If there were a device that could measure toughness – an adrenalin radar scanning the planet for nutters in harnesses – hardcore hotspots would probably include the Himalayas and the Alps. But the sick-ometer (as in "dude, that was like the sickest jump ever") is at risk of blowing up over a grey corner of northern England later this month when some of the world's greatest daredevils gather for the Kendal Mountain Festival.
If you like mountains, or films about mountains, or doing dangerous things on mountains on film, then Kendal is your Cannes. Just swap red carpets for cobbles, DJs for down gilets and canapés for mint cake. "It's a tribal gathering for mountain lovers," says the festival's director, Clive Allen. "We get at least 7,000 people over the weekend and put on screenings and exhibitions and family events. It's a big deal for a small town."
So what can Kendalites, who number about 28,000, expect when their ranks swell with gnarly types in Gore-Tex? Allen says the "beating heart" of the event is the market town's brewery. "We really can organise a piss-up," he says. The brewery has become an arts centre but the beer will flow again come the festival. "I seldom get out of the bar," says Leo Houlding, a world-beating free climber and base jumper. "The bonds you form in climbing are incredibly strong and this is the biggest social event in our calendar."
But Kendal is about more than thrill-seekers bingeing on beer and badinage. There'll be a host of films including an epic depicting Houlding's recent assault on Mt Asgard in the Canadian Arctic, as well as talks from legends including Doug Scott and heroes such as Major Phil Packer, the paraplegic Iraq veteran who ran the London marathon and hauled himself up California's 3,000ft El Capitan cliff face.
But a short French guy with a mullet will likely steal the weekend. Alain Robert, the climber they call "spider-man", will be in town for a rare speaking gig. More used to scaling the world's skyscrapers without ropes or permission, he'll recount his life and escapades. "I'll talk about what I've done, my accidents and how I started again," Robert says on the line from his native France. Organisers might be relieved to hear the daredevil has no plans to pack his climbing shoes, but they may wish to post him some directions. "I don't even know where is zis Ken-dull," he says. Mountainfest.co.uk (19-22 November) Simon Usborne
Why jogging bottoms are the height of fashion
At the Paris couture shows in July I witnessed something truly surprising. No, not a dress for under 10 grand – that really would defy belief – but a member of the impeccably stylish international fashion press in, wait for it, tracksuit trousers. Of course when I regaled people back in London with the fantastic tale of the girl who went to the couture shows in jogging bottoms (albeit teamed with a sequin blazer and killer heels), I was met with incredulity and raised eyebrows. I might as well have said I'd spotted a size 16 unicorn on the catwalk.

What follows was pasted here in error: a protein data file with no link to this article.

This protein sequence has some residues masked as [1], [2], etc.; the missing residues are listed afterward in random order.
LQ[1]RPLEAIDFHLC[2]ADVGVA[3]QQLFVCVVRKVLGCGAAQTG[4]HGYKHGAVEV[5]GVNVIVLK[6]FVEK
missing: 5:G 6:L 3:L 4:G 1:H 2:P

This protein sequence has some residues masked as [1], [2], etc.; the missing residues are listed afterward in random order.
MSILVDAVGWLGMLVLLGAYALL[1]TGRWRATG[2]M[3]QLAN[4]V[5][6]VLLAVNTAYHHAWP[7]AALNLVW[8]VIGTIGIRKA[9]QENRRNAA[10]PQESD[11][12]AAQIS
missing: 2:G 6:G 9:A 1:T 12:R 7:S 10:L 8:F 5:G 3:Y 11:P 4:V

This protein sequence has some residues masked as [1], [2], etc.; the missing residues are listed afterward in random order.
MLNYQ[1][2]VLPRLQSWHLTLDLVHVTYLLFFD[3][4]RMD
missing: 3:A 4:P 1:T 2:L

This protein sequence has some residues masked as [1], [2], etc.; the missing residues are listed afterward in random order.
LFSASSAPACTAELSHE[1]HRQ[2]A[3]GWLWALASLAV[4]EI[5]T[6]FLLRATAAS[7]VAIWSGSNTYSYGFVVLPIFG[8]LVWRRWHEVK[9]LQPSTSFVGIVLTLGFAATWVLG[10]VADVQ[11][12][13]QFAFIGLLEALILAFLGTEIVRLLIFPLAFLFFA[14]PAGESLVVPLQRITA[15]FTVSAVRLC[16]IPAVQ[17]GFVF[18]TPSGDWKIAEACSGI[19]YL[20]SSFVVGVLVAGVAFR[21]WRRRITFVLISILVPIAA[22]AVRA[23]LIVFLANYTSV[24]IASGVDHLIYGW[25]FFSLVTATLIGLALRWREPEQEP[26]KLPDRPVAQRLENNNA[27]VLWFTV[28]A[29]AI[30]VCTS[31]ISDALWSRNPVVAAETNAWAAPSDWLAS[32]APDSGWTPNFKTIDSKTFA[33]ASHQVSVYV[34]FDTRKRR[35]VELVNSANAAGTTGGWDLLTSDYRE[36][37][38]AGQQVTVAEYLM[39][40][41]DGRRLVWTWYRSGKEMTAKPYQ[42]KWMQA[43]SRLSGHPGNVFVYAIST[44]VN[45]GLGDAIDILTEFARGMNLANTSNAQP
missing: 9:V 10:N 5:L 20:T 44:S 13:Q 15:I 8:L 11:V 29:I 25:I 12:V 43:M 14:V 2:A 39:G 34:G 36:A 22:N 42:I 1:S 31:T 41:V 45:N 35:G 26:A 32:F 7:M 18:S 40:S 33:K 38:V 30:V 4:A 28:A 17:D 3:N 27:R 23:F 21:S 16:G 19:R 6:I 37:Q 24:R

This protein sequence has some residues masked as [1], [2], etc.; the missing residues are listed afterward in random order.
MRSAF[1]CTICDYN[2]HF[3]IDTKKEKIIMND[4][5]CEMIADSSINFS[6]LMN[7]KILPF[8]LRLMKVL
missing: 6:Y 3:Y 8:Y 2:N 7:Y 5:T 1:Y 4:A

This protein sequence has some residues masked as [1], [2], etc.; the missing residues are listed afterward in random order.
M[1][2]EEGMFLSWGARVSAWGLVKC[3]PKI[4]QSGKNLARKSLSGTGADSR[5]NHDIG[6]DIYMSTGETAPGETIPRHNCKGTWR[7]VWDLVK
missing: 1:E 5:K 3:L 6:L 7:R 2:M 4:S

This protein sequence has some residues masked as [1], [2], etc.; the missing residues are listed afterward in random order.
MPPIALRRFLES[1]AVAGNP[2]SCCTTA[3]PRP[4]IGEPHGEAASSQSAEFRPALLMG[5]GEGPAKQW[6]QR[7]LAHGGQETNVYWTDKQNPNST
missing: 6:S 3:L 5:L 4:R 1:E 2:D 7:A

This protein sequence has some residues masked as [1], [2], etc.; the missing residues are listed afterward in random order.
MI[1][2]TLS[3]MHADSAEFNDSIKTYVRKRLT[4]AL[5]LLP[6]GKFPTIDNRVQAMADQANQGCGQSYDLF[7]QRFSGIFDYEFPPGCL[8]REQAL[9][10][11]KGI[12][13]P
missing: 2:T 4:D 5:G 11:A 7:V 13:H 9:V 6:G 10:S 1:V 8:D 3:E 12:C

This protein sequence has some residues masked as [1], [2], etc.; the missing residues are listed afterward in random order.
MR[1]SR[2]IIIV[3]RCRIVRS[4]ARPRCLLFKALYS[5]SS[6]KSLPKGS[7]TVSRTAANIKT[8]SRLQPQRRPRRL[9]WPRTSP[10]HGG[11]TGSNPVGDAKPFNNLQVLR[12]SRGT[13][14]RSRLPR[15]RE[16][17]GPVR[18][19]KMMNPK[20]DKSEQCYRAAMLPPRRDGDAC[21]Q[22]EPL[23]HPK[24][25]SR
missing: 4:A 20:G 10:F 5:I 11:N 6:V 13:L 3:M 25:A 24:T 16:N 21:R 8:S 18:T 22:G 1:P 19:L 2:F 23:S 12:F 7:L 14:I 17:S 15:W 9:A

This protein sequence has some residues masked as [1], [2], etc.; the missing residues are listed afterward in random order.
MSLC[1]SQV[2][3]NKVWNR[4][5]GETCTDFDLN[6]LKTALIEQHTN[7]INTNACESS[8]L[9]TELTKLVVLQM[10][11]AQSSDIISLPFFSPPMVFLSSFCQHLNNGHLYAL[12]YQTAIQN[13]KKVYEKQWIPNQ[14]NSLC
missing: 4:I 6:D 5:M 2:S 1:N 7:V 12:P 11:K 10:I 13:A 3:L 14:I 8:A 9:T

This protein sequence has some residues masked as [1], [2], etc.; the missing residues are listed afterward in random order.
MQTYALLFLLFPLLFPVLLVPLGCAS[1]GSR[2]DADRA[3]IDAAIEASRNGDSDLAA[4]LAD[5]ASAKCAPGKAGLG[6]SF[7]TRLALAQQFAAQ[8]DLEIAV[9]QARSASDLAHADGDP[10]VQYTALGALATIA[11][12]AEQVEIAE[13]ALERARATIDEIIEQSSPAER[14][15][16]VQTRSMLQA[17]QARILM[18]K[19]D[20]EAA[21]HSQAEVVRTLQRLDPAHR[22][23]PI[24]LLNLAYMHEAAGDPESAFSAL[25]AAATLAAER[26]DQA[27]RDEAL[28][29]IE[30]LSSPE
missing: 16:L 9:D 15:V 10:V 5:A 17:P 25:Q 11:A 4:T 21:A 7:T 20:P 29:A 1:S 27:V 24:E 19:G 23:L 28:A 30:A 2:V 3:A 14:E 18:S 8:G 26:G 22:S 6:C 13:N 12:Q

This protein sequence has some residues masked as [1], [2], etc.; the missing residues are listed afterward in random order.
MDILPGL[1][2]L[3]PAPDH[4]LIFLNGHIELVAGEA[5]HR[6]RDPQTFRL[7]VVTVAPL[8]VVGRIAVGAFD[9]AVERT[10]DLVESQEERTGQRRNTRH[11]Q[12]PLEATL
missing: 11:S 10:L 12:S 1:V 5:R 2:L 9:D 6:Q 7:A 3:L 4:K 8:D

Now, however, those doubters of little fashion faith can un-arch their brows, because tracksuit trousers are a bona fide trend. Of course, this being the very nuanced world of fashion, any old shell tracksuit from JD sports à la Vicky Pollard won't cut it. Instead opt for a grey marl version in a tapered shape, as seen at French label Isabel Marant, or Christopher Kane for Topshop, or choose a style in a more luxe fabric that sits somewhere between 'a harem,' 'a legging' and 'a tracksuit trouser,' such as Ashish's pompom adorned or sequinned styles.
Unfortunately just when it looked like sloping down to the shops in the blissful comfort of an old pair of jogging bottoms had been elevated to a major fashion statement, there's a catch. They only look good with very high heels. Of course it was all too good to be true. Carola Long
Polar bears: a survival guide
It's happened to all of us. You're minding your own business traversing some Canadian ice plane when you inadvertently get separated from your travelling companion and end up stranded alone adrift on a chunk of ice with just three polar bears for company. But what if – unlike a 17-year-old unnamed boy in the news this week who found himself in such perilous circumstances – you don't have a gun to ward away said beasties? What's the best way to tackle a polar bear? Well, according to the Parks Canada website (pch.gc.ca), you should use any potential weapon (skis, ice blocks, penknives, bad language) before assuming a foetal position to protect your face and neck. "This position should be maintained if possible until the bear has left the area," says the website. Go figure. There is another piece of timeless advice we should recommend, which is applicable to both this and several other similar situations. Run like sweet Jesus. Rob SharpReuse content